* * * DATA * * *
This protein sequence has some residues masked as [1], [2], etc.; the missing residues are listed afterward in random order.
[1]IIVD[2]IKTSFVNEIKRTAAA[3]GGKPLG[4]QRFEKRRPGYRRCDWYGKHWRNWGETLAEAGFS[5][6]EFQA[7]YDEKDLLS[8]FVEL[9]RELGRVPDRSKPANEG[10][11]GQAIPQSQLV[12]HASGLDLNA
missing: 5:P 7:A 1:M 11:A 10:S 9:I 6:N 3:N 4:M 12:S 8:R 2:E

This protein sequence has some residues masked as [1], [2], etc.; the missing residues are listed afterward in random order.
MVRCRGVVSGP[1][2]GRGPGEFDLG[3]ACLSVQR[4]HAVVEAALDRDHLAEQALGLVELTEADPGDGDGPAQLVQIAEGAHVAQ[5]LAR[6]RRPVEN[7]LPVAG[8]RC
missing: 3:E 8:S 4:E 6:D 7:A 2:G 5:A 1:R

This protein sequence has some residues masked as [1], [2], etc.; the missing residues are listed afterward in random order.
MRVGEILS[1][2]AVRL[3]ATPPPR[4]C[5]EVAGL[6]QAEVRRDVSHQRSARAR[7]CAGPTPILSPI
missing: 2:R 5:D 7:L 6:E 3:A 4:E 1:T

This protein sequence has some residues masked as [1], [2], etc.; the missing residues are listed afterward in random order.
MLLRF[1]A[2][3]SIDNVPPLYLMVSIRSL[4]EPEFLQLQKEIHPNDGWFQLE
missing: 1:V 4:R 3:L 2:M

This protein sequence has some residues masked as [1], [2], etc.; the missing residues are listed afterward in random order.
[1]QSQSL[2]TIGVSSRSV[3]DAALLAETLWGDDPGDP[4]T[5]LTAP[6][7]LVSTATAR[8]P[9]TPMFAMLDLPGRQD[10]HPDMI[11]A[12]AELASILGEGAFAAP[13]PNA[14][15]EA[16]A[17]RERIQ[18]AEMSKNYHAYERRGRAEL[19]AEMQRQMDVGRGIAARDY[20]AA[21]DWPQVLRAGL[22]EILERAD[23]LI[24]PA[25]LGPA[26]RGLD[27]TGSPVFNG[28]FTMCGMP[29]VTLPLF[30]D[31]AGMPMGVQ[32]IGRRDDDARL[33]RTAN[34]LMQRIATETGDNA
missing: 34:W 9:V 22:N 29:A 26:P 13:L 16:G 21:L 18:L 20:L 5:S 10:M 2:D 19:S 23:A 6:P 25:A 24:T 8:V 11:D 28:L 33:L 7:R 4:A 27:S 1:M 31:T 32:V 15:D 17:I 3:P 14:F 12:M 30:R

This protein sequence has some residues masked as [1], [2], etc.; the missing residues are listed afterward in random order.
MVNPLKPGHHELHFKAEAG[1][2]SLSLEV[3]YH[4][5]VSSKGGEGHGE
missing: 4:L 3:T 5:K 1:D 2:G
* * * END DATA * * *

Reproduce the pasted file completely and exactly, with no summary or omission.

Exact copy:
This protein sequence has some residues masked as [1], [2], etc.; the missing residues are listed afterward in random order.
[1]IIVD[2]IKTSFVNEIKRTAAA[3]GGKPLG[4]QRFEKRRPGYRRCDWYGKHWRNWGETLAEAGFS[5][6]EFQA[7]YDEKDLLS[8]FVEL[9]RELGRVPDRSKPANEG[10][11]GQAIPQSQLV[12]HASGLDLNA
missing: 5:P 7:A 1:M 11:A 10:S 9:I 6:N 3:N 4:M 12:S 8:R 2:E

This protein sequence has some residues masked as [1], [2], etc.; the missing residues are listed afterward in random order.
MVRCRGVVSGP[1][2]GRGPGEFDLG[3]ACLSVQR[4]HAVVEAALDRDHLAEQALGLVELTEADPGDGDGPAQLVQIAEGAHVAQ[5]LAR[6]RRPVEN[7]LPVAG[8]RC
missing: 3:E 8:S 4:E 6:D 7:A 2:G 5:A 1:R

This protein sequence has some residues masked as [1], [2], etc.; the missing residues are listed afterward in random order.
MRVGEILS[1][2]AVRL[3]ATPPPR[4]C[5]EVAGL[6]QAEVRRDVSHQRSARAR[7]CAGPTPILSPI
missing: 2:R 5:D 7:L 6:E 3:A 4:E 1:T

This protein sequence has some residues masked as [1], [2], etc.; the missing residues are listed afterward in random order.
MLLRF[1]A[2][3]SIDNVPPLYLMVSIRSL[4]EPEFLQLQKEIHPNDGWFQLE
missing: 1:V 4:R 3:L 2:M

This protein sequence has some residues masked as [1], [2], etc.; the missing residues are listed afterward in random order.
[1]QSQSL[2]TIGVSSRSV[3]DAALLAETLWGDDPGDP[4]T[5]LTAP[6][7]LVSTATAR[8]P[9]TPMFAMLDLPGRQD[10]HPDMI[11]A[12]AELASILGEGAFAAP[13]PNA[14][15]EA[16]A[17]RERIQ[18]AEMSKNYHAYERRGRAEL[19]AEMQRQMDVGRGIAARDY[20]AA[21]DWPQVLRAGL[22]EILERAD[23]LI[24]PA[25]LGPA[26]RGLD[27]TGSPVFNG[28]FTMCGMP[29]VTLPLF[30]D[31]AGMPMGVQ[32]IGRRDDDARL[33]RTAN[34]LMQRIATETGDNA
missing: 34:W 9:V 22:N 29:A 26:P 13:L 16:G 21:L 18:L 20:L 5:S 10:M 2:D 19:S 23:A 6:P 25:A 24:T 8:V 11:D 28:L 33:L 7:R 4:A 27:S 1:M 31:T 32:V 15:D 17:I 3:P 14:F 12:M 30:R

This protein sequence has some residues masked as [1], [2], etc.; the missing residues are listed afterward in random order.
MVNPLKPGHHELHFKAEAG[1][2]SLSLEV[3]YH[4][5]VSSKGGEGHGE
missing: 4:L 3:T 5:K 1:D 2:G